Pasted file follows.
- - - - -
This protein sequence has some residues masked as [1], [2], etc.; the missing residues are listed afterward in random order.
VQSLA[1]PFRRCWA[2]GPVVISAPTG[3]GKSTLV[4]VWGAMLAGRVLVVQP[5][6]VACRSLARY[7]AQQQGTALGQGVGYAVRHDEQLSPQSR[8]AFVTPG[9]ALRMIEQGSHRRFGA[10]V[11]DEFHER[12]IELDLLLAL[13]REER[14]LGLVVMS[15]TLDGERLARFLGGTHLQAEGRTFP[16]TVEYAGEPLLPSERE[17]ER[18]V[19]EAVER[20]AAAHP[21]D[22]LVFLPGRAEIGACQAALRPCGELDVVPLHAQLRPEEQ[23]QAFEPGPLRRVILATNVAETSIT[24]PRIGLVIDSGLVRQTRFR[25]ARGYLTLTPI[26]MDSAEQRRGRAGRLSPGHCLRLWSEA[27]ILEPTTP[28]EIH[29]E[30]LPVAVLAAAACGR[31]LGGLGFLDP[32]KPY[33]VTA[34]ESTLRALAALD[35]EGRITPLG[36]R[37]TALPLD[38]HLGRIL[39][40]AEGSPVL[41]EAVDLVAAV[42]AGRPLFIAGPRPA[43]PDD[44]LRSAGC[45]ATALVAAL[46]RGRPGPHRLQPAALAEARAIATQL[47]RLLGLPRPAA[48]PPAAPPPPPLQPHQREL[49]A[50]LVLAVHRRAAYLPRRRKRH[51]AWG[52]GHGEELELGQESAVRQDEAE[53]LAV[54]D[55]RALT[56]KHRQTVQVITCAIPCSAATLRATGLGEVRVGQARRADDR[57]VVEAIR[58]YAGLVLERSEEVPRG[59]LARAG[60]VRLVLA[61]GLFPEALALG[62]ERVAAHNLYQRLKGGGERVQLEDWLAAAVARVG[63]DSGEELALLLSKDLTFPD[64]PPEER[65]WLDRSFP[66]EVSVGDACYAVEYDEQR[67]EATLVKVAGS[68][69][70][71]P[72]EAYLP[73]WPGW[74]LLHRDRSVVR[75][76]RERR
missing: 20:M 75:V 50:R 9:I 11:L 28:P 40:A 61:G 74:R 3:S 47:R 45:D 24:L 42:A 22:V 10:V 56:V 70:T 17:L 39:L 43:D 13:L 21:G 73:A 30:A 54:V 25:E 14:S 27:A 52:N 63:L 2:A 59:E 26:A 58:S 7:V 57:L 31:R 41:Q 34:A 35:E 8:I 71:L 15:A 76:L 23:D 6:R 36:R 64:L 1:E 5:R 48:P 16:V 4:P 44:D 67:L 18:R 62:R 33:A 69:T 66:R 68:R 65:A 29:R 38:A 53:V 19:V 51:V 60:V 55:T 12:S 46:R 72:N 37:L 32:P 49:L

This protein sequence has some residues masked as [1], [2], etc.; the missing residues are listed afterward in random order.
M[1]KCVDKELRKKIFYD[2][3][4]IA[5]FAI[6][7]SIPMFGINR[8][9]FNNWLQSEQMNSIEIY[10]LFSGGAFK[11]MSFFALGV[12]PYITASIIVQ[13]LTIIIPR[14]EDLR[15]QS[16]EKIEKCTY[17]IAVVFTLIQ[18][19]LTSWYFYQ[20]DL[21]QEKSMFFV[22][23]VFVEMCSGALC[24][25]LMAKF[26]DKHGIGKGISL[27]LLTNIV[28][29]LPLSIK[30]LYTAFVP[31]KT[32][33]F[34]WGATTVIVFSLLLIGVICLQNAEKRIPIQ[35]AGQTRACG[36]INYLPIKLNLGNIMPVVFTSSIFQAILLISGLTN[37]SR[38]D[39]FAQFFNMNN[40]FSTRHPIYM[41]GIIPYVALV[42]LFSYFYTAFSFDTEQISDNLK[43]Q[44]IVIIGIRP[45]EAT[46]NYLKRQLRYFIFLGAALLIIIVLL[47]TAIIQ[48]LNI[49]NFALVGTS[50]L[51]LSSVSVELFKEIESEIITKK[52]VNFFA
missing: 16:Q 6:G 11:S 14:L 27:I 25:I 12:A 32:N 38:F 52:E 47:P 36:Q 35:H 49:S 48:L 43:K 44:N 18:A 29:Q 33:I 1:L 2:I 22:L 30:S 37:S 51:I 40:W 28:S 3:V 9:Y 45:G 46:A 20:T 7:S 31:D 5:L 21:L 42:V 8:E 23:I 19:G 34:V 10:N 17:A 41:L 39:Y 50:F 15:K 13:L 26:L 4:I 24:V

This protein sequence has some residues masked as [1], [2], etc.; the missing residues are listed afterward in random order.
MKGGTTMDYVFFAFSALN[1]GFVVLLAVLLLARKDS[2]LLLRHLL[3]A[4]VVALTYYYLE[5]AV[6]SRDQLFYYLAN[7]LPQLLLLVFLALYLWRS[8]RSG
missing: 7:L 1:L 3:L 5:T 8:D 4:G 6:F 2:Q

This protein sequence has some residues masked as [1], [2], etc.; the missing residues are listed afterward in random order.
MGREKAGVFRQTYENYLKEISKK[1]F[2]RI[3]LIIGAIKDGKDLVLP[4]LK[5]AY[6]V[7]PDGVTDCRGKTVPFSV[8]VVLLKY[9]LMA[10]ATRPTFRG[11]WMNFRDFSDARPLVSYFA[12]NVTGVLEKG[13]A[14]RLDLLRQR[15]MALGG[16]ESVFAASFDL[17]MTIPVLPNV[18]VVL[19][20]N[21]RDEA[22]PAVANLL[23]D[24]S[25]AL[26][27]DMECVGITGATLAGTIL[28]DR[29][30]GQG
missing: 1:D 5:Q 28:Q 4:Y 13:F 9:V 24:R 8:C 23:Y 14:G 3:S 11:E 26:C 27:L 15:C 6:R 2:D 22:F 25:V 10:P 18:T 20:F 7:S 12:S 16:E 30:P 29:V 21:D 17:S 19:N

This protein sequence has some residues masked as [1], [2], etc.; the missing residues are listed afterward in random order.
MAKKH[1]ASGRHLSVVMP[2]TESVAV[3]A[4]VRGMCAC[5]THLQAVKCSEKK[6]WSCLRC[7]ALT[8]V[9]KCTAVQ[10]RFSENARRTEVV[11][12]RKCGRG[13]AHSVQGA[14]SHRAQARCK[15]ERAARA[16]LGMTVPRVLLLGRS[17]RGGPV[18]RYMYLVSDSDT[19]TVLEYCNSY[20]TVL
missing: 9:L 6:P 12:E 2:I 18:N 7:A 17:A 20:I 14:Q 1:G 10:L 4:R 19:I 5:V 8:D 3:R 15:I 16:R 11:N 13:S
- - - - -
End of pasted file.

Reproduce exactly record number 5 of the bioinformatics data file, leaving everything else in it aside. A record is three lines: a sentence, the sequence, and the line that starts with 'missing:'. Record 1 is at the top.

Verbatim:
This protein sequence has some residues masked as [1], [2], etc.; the missing residues are listed afterward in random order.
MAKKH[1]ASGRHLSVVMP[2]TESVAV[3]A[4]VRGMCAC[5]THLQAVKCSEKK[6]WSCLRC[7]ALT[8]V[9]KCTAVQ[10]RFSENARRTEVV[11][12]RKCGRG[13]AHSVQGA[14]SHRAQARCK[15]ERAARA[16]LGMTVPRVLLLGRS[17]RGGPV[18]RYMYLVSDSDT[19]TVLEYCNSY[20]TVL
missing: 9:L 6:P 12:E 2:I 18:N 7:A 17:A 20:I 14:Q 1:G 10:L 4:R 19:I 5:V 8:D 3:R 15:I 16:R 11:N 13:S